JH: Of course! We don’t release music unless it fulfils what we artistically set out to do at the time. That’s the main reason we do this! Of course, we often look back and feel we might do things differently at if we had our time over – but when we are making it, we only complete and release the stuff if we dig it.

Do you often listen to your debut album Beams? If so, how do you feel the band has evolved?
JH: I don’t really listen to any of our music once we’ve finished making it. Of course we hear it a lot when we perform it but that’s a different thing. Occasionally I’ll hear some of our music out somewhere. Are You The One? came on the other day at the gym during my boxing class which was pretty funny to hear.I think back then we were making music that was a but more raucous and rocking – kind of more a punky, trashy version of techno. These days I think we’e getting more back to a more pure traditional techno sound – more like the Detroit style techno and house we liked listening to when we were younger.

Do you remember the first moment when you realized the music went beyond your thoughts? Do you remember one particular live performance where you knew something had changed?
JH: Certainly when I see fans in the audience singing along to the lyrics – that’s pretty nice. I know it’s common for fans to learn the words to my favourite songs – but I admit it’s still a huge deal to me to think that total strangers go to the effort to do that. It’s really cool.

When you’re putting songs together, do you think about how they’re going to translate on stage, especially in front of big festival crowds?
JH: Sometimes. I guess some songs are destined to be bigger slamming tunes that people can jump around to, while others are perhaps more quiet and considered. We don’t attempt to force any song into something it is not – a banger has to stay a banger, and a ballad stays a ballad – but we always try to help each tune find it’s natural home so to speak.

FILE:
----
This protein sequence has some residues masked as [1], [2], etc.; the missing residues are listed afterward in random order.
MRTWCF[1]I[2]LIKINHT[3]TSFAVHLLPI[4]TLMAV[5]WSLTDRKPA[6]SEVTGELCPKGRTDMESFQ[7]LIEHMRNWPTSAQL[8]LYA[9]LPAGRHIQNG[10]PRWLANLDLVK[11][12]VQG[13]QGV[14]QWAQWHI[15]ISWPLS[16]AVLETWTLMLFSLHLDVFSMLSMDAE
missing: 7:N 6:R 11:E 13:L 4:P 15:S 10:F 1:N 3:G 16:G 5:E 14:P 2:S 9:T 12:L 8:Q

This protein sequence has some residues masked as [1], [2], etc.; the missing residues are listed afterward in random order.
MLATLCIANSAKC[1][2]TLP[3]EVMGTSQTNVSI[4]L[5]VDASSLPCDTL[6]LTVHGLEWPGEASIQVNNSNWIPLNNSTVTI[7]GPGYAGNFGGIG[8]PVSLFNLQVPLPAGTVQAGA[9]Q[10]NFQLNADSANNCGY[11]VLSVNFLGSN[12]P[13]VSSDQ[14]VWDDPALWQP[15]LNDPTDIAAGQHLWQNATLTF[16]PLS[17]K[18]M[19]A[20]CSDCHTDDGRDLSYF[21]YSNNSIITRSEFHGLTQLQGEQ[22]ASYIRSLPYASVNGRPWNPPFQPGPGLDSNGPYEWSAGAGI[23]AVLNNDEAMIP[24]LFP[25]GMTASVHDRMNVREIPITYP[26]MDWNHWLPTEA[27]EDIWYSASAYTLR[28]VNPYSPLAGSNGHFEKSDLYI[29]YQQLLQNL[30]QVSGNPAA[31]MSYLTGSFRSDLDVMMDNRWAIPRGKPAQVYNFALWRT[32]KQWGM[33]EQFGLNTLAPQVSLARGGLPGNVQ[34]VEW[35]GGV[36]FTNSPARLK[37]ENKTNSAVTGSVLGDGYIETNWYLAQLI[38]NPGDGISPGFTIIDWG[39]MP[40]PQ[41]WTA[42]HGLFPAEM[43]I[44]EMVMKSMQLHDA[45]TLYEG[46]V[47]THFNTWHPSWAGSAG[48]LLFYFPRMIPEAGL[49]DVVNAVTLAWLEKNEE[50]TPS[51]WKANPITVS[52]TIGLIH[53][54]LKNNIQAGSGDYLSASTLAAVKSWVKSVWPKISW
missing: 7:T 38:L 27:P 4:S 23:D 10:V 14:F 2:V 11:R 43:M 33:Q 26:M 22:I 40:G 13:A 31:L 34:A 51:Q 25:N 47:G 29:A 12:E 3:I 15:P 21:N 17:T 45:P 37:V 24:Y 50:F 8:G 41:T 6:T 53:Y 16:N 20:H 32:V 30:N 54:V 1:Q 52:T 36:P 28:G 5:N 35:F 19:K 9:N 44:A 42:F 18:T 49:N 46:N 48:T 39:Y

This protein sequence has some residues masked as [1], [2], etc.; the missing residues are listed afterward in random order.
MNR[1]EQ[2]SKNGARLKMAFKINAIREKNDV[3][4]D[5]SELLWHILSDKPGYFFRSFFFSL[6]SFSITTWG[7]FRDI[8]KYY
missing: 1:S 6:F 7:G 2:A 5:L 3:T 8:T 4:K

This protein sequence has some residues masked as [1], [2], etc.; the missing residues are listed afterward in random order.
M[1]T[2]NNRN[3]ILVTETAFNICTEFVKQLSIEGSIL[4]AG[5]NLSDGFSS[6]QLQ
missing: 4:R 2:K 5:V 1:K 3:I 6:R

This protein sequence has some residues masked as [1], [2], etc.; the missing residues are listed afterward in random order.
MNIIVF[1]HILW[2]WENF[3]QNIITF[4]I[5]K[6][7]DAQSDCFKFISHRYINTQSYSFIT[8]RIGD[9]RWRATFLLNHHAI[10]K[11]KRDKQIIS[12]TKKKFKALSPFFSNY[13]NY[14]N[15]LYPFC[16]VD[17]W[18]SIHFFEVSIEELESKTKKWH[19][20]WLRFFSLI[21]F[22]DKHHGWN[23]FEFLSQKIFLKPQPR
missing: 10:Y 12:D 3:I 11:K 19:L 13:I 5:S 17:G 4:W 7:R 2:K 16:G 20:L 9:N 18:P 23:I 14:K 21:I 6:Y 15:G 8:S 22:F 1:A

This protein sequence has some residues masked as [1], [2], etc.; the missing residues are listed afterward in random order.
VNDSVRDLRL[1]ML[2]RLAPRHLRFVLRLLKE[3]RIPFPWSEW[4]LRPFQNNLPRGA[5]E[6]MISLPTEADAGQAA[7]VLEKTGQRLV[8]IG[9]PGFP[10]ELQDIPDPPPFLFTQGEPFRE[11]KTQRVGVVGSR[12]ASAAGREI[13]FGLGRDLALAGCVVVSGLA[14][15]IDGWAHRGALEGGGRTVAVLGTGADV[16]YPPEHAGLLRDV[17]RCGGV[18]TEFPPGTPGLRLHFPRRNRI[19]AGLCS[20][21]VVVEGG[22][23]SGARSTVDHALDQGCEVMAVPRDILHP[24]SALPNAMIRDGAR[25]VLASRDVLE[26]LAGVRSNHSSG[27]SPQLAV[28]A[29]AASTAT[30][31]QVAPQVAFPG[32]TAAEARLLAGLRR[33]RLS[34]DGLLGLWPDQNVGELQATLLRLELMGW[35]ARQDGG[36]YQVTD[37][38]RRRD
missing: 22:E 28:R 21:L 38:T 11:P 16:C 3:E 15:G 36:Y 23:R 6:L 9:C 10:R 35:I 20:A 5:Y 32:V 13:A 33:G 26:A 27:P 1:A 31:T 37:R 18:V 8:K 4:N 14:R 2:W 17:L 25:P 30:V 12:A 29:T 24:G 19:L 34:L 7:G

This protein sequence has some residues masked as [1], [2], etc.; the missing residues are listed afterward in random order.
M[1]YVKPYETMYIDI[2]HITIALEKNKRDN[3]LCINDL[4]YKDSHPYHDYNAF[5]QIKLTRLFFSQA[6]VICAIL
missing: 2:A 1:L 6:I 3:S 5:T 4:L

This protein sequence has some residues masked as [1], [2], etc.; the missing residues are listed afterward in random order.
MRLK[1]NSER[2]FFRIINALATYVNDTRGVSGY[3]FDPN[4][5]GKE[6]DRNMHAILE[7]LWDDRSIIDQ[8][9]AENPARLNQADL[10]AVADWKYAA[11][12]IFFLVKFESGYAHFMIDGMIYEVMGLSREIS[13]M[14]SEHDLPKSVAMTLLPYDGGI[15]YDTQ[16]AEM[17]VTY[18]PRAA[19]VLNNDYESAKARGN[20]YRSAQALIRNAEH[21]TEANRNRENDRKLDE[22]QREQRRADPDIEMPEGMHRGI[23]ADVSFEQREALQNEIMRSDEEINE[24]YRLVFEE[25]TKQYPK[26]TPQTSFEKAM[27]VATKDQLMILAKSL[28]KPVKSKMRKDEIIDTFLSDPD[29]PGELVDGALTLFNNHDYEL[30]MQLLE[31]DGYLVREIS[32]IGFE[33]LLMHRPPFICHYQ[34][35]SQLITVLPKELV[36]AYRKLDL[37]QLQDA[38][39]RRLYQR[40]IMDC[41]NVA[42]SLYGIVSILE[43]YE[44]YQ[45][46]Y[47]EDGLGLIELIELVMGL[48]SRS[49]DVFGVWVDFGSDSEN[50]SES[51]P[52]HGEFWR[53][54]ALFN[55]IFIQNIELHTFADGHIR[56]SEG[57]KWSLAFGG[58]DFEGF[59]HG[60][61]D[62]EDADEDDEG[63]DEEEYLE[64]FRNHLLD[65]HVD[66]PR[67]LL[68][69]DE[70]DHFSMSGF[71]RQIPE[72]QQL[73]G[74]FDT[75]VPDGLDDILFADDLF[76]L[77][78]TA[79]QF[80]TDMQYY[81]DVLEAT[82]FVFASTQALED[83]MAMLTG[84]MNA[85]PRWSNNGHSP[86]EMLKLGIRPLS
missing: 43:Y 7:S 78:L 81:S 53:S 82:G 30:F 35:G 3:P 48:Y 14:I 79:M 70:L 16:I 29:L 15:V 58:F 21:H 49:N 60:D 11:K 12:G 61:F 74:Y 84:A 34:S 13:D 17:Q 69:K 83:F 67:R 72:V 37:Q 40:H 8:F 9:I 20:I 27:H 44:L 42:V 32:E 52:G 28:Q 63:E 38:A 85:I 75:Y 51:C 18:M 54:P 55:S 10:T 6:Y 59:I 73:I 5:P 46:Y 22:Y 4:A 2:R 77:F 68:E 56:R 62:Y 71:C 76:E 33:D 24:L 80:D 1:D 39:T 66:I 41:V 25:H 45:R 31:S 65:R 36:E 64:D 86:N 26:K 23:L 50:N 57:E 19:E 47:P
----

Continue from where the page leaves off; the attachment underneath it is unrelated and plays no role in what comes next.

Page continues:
In the past couple of years, Australian music has found its way overseas. How do you think Aussie music gain attention so much?
JH: I remember 8 years ago a lot of people in Europe and the US were talking about us and our friends Cut Copy, The Midnight Juggernauts. Now of course there’s a new wave of really amazing artists coming out of Australia doing great things like Flume, Taku, Flight Facilities. It tends to happen in waves like that. I think the cool thing about Australia is we’re so far away from Europe and the US, we’re not really part of any long history of dance music – it’s still relatively fresh and new.

Many fans wish for a The Presets / Kylie Minogue collaborative track. Can we make that happen?
JH: Is that what they really wish for? Kylie is a national treasure. Confide In Me is one of my favourite Australian songs. Who knows what might happen in the future.

Aside from music, has there been anything you have grown interested in or captivated by?
JH: I have two children and they are extremely captivating! Although they don’t leave me much time for anything else – my kids and my music, and the odd crossword if I’m lucky.

Were there any artists in 2013 that you discovered and loved?
JH: I love FKA Twigs. Her song Water me is so great. Arca’s production is amazing – it reminds me of Tricky. I also really loved Blood Orange’s record.

I love your collaboration on the last Kris Menace album. How did this happen?

JH: Thanks! He just emailed me and asked if I wanted to sing a song with him and I said yes. It was pretty easy.

What’s the overall plan for 2014?
JH: More songs and more shows as always. We’re also collaborating with the Australian Chamber Orchestra on a new piece with them which is super fun. And a million other things.